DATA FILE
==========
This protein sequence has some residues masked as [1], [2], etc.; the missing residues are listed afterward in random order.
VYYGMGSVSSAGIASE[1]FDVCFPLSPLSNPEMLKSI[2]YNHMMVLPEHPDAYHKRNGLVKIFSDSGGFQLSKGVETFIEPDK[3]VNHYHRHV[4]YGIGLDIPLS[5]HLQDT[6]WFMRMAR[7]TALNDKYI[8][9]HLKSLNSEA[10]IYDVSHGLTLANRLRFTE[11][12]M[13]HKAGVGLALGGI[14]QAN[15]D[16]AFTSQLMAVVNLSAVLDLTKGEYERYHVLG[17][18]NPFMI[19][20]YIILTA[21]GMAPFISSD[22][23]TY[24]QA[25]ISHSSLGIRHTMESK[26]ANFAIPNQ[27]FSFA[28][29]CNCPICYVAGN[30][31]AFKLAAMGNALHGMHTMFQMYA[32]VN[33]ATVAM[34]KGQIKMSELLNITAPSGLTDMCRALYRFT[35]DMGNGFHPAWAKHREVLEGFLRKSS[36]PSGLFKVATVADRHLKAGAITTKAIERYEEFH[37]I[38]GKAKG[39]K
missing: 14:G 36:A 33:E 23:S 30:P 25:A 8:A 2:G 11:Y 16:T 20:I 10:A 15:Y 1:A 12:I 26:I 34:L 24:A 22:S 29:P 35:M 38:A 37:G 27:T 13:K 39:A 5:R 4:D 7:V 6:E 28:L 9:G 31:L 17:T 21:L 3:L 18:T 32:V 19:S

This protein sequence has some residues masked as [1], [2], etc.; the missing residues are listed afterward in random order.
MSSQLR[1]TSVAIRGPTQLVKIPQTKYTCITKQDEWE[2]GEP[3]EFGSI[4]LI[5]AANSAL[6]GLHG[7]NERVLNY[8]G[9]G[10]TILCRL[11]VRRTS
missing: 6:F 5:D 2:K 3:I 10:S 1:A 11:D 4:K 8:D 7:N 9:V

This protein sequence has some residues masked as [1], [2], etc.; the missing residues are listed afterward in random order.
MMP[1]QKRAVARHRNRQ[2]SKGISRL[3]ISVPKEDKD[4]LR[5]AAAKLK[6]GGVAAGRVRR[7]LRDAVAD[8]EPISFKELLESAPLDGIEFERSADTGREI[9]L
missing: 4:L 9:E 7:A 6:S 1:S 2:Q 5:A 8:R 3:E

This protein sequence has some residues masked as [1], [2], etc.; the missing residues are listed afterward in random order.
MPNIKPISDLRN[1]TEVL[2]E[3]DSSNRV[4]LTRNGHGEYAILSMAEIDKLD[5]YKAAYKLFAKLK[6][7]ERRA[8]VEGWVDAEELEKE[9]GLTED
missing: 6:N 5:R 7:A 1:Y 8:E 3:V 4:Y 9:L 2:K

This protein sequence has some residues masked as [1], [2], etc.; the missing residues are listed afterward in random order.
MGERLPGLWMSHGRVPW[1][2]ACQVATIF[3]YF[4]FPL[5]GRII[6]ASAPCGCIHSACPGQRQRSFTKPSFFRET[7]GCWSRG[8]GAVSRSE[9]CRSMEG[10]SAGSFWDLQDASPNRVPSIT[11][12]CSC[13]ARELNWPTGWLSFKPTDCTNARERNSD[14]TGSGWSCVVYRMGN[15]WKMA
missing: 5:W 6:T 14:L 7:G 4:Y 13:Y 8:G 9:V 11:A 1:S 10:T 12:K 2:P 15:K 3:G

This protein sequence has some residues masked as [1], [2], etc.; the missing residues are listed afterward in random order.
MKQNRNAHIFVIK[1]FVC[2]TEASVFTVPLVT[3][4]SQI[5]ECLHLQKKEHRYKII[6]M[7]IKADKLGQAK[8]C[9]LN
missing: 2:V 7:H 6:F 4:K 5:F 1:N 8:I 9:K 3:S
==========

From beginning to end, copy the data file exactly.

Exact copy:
This protein sequence has some residues masked as [1], [2], etc.; the missing residues are listed afterward in random order.
VYYGMGSVSSAGIASE[1]FDVCFPLSPLSNPEMLKSI[2]YNHMMVLPEHPDAYHKRNGLVKIFSDSGGFQLSKGVETFIEPDK[3]VNHYHRHV[4]YGIGLDIPLS[5]HLQDT[6]WFMRMAR[7]TALNDKYI[8][9]HLKSLNSEA[10]IYDVSHGLTLANRLRFTE[11][12]M[13]HKAGVGLALGGI[14]QAN[15]D[16]AFTSQLMAVVNLSAVLDLTKGEYERYHVLG[17][18]NPFMI[19][20]YIILTA[21]GMAPFISSD[22][23]TY[24]QA[25]ISHSSLGIRHTMESK[26]ANFAIPNQ[27]FSFA[28][29]CNCPICYVAGN[30][31]AFKLAAMGNALHGMHTMFQMYA[32]VN[33]ATVAM[34]KGQIKMSELLNITAPSGLTDMCRALYRFT[35]DMGNGFHPAWAKHREVLEGFLRKSS[36]PSGLFKVATVADRHLKAGAITTKAIERYEEFH[37]I[38]GKAKG[39]K
missing: 14:G 36:A 33:E 23:S 30:P 25:A 8:A 2:G 11:Y 16:T 20:I 10:A 15:Y 1:A 12:I 26:I 34:L 24:A 22:S 29:P 35:M 38:A 37:G 27:T 13:K 39:A 5:R 4:D 7:V 6:E 28:L 9:G 31:L 17:T 21:L 3:L 18:T 32:V 19:S

This protein sequence has some residues masked as [1], [2], etc.; the missing residues are listed afterward in random order.
MSSQLR[1]TSVAIRGPTQLVKIPQTKYTCITKQDEWE[2]GEP[3]EFGSI[4]LI[5]AANSAL[6]GLHG[7]NERVLNY[8]G[9]G[10]TILCRL[11]VRRTS
missing: 6:F 5:D 2:K 3:I 10:S 1:A 11:D 4:K 8:D 7:N 9:V

This protein sequence has some residues masked as [1], [2], etc.; the missing residues are listed afterward in random order.
MMP[1]QKRAVARHRNRQ[2]SKGISRL[3]ISVPKEDKD[4]LR[5]AAAKLK[6]GGVAAGRVRR[7]LRDAVAD[8]EPISFKELLESAPLDGIEFERSADTGREI[9]L
missing: 4:L 9:E 7:A 6:S 1:S 2:Q 5:A 8:R 3:E

This protein sequence has some residues masked as [1], [2], etc.; the missing residues are listed afterward in random order.
MPNIKPISDLRN[1]TEVL[2]E[3]DSSNRV[4]LTRNGHGEYAILSMAEIDKLD[5]YKAAYKLFAKLK[6][7]ERRA[8]VEGWVDAEELEKE[9]GLTED
missing: 6:N 5:R 7:A 1:Y 8:E 3:V 4:Y 9:L 2:K

This protein sequence has some residues masked as [1], [2], etc.; the missing residues are listed afterward in random order.
MGERLPGLWMSHGRVPW[1][2]ACQVATIF[3]YF[4]FPL[5]GRII[6]ASAPCGCIHSACPGQRQRSFTKPSFFRET[7]GCWSRG[8]GAVSRSE[9]CRSMEG[10]SAGSFWDLQDASPNRVPSIT[11][12]CSC[13]ARELNWPTGWLSFKPTDCTNARERNSD[14]TGSGWSCVVYRMGN[15]WKMA
missing: 5:W 6:T 14:L 7:G 4:Y 13:Y 8:G 9:V 11:A 1:S 10:T 12:K 2:P 15:K 3:G

This protein sequence has some residues masked as [1], [2], etc.; the missing residues are listed afterward in random order.
MKQNRNAHIFVIK[1]FVC[2]TEASVFTVPLVT[3][4]SQI[5]ECLHLQKKEHRYKII[6]M[7]IKADKLGQAK[8]C[9]LN
missing: 2:V 7:H 6:F 4:K 5:F 1:N 8:I 9:K 3:S